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Another Act against democracy in the Philippines

A protestor wears a mask with the face of President Rodrigo Duterte and a clown wig during a rally against the anti-terrorism bill on Independence Day, in University of the Philippines, Quezon City, Metro Manila, Philippines, 12 June, 2020 (Photo: Reuters/Lopez).

Author: Luke Lischin, National War College

Awaiting the signature of Philippines President Rodrigo Duterte is the Anti-Terrorism Act (ATA) of 2020, the result of longstanding congressional debate and controversy surrounding the Human Security Act (HSA) implemented in 2007. The latter has been accused of eroding critical protections against government overreach in the fight against terrorism.

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The Philippines’ gender-blind COVID-19 response

Girls hang out with their dogs on the roof of their house as the Philippine government enforces home quarantine to contain the coronavirus disease (COVID-19) outbreak in Metro Manila, Philippines, 21 April 2020. (Photo:Reuters/Eloisa Lopez).

Authors: Dynah A Basuil, KG Lobo and Christine Marie Faustino, AIM RVR Center

Philippine President Rodrigo Duterte’s sudden declaration of a state health emergency in mid-March 2020 left businesses shuttered and the government scrambling to respond to COVID-19. While the government’s policy response appears decisive — related legislation was passed in record time — its formulation neglected collaboration with global experts and civil society leaders on a holistic response involving all parts (family, education, economy and government) of Philippine society. Read more…

COVID-19 tightens Duterte’s iron grip

President Rodrigo Duterte speaks at Davao International airport in Davao City in southern Philippines, 8 September 2018 (Photo: Reuters/Lean Daval Jr).

Author: Imelda Deinla, ANU

On top of its health impact, COVID-19 has thrown the Philippines further into economic and political uncertainty. The government under President Rodrigo Duterte is demonstrating to the world yet again that a forceful exercise of power is its preferred mode of governance. Yet despite harsh quarantine measures, the Philippines continues to struggle to contain the spread of the virus. Read more…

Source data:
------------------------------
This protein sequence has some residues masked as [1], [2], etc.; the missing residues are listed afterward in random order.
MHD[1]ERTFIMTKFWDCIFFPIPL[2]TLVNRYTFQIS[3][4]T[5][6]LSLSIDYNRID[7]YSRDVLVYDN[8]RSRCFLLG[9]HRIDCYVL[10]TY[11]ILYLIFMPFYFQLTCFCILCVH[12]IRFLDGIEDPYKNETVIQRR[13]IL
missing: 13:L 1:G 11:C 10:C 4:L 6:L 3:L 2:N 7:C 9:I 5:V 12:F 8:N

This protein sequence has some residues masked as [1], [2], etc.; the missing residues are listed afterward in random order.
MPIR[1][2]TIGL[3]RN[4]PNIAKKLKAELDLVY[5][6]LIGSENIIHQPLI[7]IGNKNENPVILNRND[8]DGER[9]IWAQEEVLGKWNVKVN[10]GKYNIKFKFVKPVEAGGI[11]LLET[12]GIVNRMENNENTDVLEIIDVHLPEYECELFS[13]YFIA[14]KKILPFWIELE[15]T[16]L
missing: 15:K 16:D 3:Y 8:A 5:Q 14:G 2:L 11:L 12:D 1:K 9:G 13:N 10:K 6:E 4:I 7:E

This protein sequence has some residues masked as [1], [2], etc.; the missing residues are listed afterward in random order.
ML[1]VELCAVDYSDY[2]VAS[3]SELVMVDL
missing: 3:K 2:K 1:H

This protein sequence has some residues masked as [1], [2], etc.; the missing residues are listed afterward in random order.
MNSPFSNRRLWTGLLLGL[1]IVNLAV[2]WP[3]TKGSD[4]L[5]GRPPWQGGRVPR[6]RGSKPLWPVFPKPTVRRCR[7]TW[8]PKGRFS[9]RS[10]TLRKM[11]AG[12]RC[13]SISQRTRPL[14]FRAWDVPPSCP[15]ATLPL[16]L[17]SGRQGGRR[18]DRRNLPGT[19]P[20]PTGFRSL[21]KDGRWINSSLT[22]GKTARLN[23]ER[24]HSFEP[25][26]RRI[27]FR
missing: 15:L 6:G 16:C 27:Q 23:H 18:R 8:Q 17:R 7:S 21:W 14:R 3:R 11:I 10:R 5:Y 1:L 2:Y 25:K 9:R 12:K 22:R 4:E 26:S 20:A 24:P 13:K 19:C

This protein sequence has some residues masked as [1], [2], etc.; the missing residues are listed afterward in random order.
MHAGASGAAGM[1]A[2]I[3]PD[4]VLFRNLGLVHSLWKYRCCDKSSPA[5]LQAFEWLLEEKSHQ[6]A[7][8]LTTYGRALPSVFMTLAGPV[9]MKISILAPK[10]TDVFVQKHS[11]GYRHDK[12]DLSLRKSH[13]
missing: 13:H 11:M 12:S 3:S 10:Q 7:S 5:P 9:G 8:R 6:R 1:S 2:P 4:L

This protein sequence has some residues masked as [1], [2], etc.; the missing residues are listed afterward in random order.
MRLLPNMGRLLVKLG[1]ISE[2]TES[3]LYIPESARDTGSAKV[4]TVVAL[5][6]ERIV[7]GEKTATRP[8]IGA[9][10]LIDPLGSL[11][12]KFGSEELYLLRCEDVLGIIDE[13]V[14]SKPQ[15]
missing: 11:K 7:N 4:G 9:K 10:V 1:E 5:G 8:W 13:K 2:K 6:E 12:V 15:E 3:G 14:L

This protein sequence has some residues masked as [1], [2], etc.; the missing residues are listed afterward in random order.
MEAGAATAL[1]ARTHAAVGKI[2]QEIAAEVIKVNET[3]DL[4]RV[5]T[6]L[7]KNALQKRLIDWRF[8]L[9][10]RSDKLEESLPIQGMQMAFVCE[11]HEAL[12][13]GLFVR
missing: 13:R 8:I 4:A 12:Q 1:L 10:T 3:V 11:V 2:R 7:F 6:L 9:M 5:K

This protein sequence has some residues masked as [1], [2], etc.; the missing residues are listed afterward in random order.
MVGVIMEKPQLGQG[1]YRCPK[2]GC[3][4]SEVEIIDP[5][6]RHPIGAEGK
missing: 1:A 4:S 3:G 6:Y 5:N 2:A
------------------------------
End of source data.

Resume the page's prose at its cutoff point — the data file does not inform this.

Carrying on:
Can COVID-19 spark an energy transition in the Philippines?

A janitor wearing a hazmat suit to prevent the spread of the coronavirus disease (COVID-19) cleans the rails of an escalator in an almost empty shopping mall in Mandaluyong City, Metro Manila, Philippines 3 June 2020 (Photo: Reuters/Eloisa Lopez).

Authors: Majah-Leah V Ravago, Ateneo de Manila University and James A Roumasset, University of Hawaii

The Philippines’ medium-term Development Plan 2017–2022 is anchored in AmBisyon Natin 2040, a long-term vision for attaining high-income status by 2040. The economy was seemingly on track from 2010–2019, growing at an average rate of 6.3 per cent and conquering the boom-and-bust cycles that had previously characterised economic development in the Philippines. Read more…

COVID-19 threatens democracy in Southeast Asia

A soldier wearing a face mask holds on his weapon as he guards an empty street following the lockdown imposed to contain the coronavirus disease (COVID-19) in Manila, Philippines, 25 April 2020 (Photo:Reuters/Eloisa Lopez).

Author: Murray Hiebert, Bower Group Asia

COVID-19 has been tough on the health and economies of Southeast Asia, but the region’s fledgling quasi-democracies are also under threat. Efforts to control the virus are giving authoritarian rulers the perfect cover to adopt draconian levers to rein in their opponents and critics. Read more…